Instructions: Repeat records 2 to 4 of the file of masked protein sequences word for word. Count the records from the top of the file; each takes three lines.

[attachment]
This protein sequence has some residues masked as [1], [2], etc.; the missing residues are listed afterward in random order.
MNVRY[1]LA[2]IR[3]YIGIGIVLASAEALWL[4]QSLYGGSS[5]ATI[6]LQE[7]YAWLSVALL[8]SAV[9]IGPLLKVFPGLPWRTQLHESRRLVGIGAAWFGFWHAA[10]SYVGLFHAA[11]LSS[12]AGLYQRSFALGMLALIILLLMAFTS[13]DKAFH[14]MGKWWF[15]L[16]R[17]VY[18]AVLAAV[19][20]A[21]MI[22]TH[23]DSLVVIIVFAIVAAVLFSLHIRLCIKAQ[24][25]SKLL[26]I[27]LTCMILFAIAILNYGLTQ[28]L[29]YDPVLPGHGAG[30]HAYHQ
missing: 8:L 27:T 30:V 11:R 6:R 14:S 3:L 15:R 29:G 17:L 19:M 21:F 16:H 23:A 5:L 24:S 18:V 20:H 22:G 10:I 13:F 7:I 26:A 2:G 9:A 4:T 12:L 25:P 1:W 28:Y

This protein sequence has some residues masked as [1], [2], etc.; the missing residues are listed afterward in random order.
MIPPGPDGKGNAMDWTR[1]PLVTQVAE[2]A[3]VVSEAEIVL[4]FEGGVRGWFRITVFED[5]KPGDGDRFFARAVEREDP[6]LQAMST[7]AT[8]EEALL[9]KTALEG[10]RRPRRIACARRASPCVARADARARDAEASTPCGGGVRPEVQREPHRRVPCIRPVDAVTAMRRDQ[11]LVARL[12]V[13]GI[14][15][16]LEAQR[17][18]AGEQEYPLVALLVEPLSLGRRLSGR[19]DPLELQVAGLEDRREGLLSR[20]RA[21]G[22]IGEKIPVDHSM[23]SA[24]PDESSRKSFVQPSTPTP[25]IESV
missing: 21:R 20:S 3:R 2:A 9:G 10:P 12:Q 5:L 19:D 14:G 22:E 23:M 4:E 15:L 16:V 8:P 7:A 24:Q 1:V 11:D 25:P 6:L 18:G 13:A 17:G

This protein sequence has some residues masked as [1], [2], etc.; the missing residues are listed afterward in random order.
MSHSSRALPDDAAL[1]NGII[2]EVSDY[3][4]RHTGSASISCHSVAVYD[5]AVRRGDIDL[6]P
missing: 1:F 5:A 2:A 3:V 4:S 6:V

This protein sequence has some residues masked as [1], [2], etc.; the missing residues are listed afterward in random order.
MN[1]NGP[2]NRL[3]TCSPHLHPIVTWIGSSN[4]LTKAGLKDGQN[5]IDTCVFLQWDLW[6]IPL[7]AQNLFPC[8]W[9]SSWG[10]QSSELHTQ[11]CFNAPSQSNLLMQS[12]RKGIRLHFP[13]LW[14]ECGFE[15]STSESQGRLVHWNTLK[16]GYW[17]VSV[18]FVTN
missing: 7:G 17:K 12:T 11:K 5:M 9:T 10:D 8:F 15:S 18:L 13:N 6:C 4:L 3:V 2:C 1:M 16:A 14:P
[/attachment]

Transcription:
This protein sequence has some residues masked as [1], [2], etc.; the missing residues are listed afterward in random order.
MIPPGPDGKGNAMDWTR[1]PLVTQVAE[2]A[3]VVSEAEIVL[4]FEGGVRGWFRITVFED[5]KPGDGDRFFARAVEREDP[6]LQAMST[7]AT[8]EEALL[9]KTALEG[10]RRPRRIACARRASPCVARADARARDAEASTPCGGGVRPEVQREPHRRVPCIRPVDAVTAMRRDQ[11]LVARL[12]V[13]GI[14][15][16]LEAQR[17][18]AGEQEYPLVALLVEPLSLGRRLSGR[19]DPLELQVAGLEDRREGLLSR[20]RA[21]G[22]IGEKIPVDHSM[23]SA[24]PDESSRKSFVQPSTPTP[25]IESV
missing: 21:R 20:S 3:R 2:A 9:G 10:P 12:Q 5:L 19:D 14:G 22:E 23:M 4:E 15:L 16:V 8:P 7:A 24:Q 1:V 11:D 25:P 6:L 18:G 13:A 17:G

This protein sequence has some residues masked as [1], [2], etc.; the missing residues are listed afterward in random order.
MSHSSRALPDDAAL[1]NGII[2]EVSDY[3][4]RHTGSASISCHSVAVYD[5]AVRRGDIDL[6]P
missing: 1:F 5:A 2:A 3:V 4:S 6:V

This protein sequence has some residues masked as [1], [2], etc.; the missing residues are listed afterward in random order.
MN[1]NGP[2]NRL[3]TCSPHLHPIVTWIGSSN[4]LTKAGLKDGQN[5]IDTCVFLQWDLW[6]IPL[7]AQNLFPC[8]W[9]SSWG[10]QSSELHTQ[11]CFNAPSQSNLLMQS[12]RKGIRLHFP[13]LW[14]ECGFE[15]STSESQGRLVHWNTLK[16]GYW[17]VSV[18]FVTN
missing: 7:G 17:K 12:T 11:K 5:M 9:T 10:D 8:F 15:S 18:L 13:N 6:C 4:L 3:V 2:C 1:M 16:A 14:P